. We have recently developed a label-free biological and chemical sensing system known as a frequency locked optical whispering evanescent resonator (FLOWER) that integrates microtoroid optical resonators with frequency locking feedback control, which aids the suppression of noise. FLOWER is currently capable of highly sensitive and rapid (under 30 seconds) label-free detection down to the single macromolecule level, as demonstrated by the detection of single human interleukin-2 (IL-2) molecules. To date, FLOWER has achieved a signal-to-noise ratio of 5 using an anti-IL-2 antibody layer immobilized on a microtoroid to specifically capture IL-2. In addition to its high sensitivity, FLOWER has an advantage over other nanoscale sensing platforms such as cantilevers or nanowires in that it possesses a relatively large capture area, increasing the probability of analyte detection. We propose (1) using FLOWER to target a large number of current biomedical problems which would benefit from a rapid, sensitive, and accurate means to identify key microscopic, nanoscopic, or molecular markers specific to the problem; (2) miniaturizing and multiplexing FLOWER and making it part of a self- contained, compact portable device to quickly establish the prognosis of various conditions; and (3) further increasing FLOWER?s sensitivity and selectivity, making it capable of detecting even smaller molecules with societal interest such as insulin or more capable of detecting the small signal changes mentioned in (1). As such, FLOWER may be used to understand the process of olfaction in synthetic optical noses or disease progression in Alzheimer?s. FLOWER is a new method that has not been applied to these questions before and, with proof of concept, has great potential to advance several fields. If successful, this project would allow for a robust, extremely sensitive, and portable device that could be given to an EMT or a solider in order for them to rapidly detect diseases or viruses and bacteria in drinking water or food. These devices could empower citizen scientists to monitor their drinking supply or breathing air. Furthermore, these devices could be easily translatable to other labs, enabling robust assays for drug library screening, cell signaling studies, and clinical assays. Eventually, we envision these devices to be prevalent in drug stores throughout the country, creating a convenient, inexpensive, routine, accessible, and non-invasive means to impact the diagnosis and treatment of many diseases, including Alzheimer?s, cancer, pain from multiple sclerosis, diabetes, addiction, and depression.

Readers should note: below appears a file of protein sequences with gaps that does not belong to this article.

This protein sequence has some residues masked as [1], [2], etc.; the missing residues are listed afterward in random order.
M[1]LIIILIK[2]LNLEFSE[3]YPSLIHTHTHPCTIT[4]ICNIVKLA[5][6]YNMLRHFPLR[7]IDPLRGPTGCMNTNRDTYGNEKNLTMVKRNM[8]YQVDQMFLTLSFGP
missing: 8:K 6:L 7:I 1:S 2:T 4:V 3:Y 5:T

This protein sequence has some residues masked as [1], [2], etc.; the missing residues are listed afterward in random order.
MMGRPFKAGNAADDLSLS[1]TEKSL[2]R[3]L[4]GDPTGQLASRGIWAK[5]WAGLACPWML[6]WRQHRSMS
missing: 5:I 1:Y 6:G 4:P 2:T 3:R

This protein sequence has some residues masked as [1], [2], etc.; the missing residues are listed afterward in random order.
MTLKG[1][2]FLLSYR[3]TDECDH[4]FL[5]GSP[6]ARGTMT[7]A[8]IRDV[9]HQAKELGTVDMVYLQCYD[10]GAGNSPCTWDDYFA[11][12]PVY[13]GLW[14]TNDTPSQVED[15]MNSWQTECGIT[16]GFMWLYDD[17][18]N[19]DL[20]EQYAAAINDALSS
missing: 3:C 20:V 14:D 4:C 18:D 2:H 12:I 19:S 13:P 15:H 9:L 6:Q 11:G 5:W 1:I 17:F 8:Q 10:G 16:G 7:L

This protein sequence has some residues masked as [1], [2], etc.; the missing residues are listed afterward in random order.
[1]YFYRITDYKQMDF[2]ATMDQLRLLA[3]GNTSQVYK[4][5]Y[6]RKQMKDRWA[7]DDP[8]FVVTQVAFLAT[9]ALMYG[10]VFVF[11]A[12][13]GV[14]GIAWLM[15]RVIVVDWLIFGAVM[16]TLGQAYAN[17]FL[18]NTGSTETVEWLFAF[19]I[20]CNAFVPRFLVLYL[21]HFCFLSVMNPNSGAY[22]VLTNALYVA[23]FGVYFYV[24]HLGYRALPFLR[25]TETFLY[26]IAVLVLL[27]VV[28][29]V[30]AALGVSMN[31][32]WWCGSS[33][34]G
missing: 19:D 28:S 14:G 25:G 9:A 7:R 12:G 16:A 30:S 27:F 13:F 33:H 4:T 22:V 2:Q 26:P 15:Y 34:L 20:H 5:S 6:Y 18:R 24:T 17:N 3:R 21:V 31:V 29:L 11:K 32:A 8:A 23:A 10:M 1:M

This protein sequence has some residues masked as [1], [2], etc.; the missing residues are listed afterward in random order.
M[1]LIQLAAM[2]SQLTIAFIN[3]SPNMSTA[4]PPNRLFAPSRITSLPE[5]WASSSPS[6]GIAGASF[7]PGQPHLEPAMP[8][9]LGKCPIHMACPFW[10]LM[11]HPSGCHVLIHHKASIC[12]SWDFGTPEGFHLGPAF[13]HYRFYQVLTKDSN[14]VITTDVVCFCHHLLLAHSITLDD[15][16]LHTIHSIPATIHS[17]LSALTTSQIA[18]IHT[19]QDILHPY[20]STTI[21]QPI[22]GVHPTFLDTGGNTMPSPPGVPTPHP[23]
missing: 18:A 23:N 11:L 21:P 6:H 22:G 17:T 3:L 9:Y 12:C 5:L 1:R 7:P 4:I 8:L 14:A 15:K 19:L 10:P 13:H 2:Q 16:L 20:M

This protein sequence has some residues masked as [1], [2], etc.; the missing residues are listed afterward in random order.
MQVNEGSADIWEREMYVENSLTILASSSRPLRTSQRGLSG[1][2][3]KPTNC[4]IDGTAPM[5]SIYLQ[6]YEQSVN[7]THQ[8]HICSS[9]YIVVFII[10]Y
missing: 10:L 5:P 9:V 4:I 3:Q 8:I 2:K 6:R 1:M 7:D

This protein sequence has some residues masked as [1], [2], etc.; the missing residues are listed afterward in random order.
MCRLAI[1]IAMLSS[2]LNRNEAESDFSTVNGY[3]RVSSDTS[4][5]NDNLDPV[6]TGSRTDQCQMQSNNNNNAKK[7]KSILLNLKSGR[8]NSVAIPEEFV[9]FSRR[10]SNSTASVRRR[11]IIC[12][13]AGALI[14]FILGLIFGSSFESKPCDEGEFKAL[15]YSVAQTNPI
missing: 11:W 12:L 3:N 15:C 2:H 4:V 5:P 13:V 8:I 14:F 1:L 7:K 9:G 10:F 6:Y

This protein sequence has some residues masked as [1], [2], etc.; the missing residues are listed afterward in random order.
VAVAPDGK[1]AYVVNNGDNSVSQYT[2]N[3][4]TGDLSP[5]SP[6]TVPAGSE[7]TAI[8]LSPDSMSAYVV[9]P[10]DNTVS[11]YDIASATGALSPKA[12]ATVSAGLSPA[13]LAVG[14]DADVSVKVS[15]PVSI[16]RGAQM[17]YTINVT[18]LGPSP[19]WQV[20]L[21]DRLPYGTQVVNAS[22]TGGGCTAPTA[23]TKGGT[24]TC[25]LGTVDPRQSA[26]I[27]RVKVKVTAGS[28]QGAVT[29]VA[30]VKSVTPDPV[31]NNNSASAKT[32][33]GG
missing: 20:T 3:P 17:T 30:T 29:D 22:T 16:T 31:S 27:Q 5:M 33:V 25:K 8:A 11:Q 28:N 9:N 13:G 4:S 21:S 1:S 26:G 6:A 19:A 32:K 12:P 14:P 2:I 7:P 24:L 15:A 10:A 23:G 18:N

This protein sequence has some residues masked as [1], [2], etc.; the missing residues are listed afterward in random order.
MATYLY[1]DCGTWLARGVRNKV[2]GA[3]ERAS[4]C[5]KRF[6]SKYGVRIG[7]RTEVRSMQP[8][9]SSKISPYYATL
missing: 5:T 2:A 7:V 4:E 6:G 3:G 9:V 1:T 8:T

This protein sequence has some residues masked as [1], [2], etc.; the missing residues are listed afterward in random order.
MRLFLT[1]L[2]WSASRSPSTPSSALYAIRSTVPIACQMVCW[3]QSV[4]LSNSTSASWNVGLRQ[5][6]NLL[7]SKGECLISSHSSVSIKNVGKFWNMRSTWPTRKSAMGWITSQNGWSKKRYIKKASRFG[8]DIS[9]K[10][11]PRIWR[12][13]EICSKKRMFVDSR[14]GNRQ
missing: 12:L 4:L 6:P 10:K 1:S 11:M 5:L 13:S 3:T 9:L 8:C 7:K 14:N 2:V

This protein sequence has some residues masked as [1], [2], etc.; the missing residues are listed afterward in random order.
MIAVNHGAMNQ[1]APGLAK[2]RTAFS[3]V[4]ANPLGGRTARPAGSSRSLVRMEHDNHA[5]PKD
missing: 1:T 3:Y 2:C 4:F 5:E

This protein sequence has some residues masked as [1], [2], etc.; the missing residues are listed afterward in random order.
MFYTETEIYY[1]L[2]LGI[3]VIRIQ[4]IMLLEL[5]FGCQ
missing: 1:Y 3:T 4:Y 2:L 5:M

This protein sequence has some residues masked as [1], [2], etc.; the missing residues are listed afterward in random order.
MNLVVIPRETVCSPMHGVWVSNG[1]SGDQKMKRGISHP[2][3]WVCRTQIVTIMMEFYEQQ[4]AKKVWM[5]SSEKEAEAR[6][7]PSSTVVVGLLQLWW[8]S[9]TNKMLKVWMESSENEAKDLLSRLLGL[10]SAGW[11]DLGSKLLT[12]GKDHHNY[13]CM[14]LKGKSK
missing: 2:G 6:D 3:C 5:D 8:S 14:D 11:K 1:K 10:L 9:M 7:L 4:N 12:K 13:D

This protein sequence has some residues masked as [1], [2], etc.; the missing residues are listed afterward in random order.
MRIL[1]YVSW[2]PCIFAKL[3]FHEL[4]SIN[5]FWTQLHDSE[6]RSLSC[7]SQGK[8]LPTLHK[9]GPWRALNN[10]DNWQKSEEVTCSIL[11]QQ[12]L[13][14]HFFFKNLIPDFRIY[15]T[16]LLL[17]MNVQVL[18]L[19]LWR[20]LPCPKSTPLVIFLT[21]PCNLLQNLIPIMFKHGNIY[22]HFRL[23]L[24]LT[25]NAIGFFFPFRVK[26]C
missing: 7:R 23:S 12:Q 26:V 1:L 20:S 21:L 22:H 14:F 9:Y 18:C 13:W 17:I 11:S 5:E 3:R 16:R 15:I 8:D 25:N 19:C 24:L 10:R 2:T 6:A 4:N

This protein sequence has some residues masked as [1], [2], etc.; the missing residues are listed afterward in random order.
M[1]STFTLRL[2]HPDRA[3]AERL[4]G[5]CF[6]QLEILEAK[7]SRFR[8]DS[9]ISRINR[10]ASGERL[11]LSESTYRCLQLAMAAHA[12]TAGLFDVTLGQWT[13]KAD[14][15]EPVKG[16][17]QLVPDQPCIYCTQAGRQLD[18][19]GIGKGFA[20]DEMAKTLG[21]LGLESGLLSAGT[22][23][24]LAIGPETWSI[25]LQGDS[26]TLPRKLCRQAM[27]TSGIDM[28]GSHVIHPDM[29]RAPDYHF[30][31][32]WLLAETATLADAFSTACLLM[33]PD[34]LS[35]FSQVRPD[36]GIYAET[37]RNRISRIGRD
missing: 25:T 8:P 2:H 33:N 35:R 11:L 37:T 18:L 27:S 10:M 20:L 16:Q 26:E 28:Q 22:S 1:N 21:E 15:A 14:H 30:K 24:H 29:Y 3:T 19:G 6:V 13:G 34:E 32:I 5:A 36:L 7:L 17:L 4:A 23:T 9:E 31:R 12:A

Public Health Relevance

This application proposes exploration of a novel, label-free, optical approach to detect low concentrations of disease biomarkers. Sensitive and robust detection of disease biomarkers is important not only for enabling early detection of the disease, but also to support current efforts to develop early treatments and prevention therapies.

National Institute of Health (NIH)
National Institute of General Medical Sciences (NIGMS)
Unknown (R35)
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Special Emphasis Panel (ZRG1)
Program Officer
Gindhart, Joseph G
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University of Arizona
Biomedical Engineering
Biomed Engr/Col Engr/Engr Sta
United States
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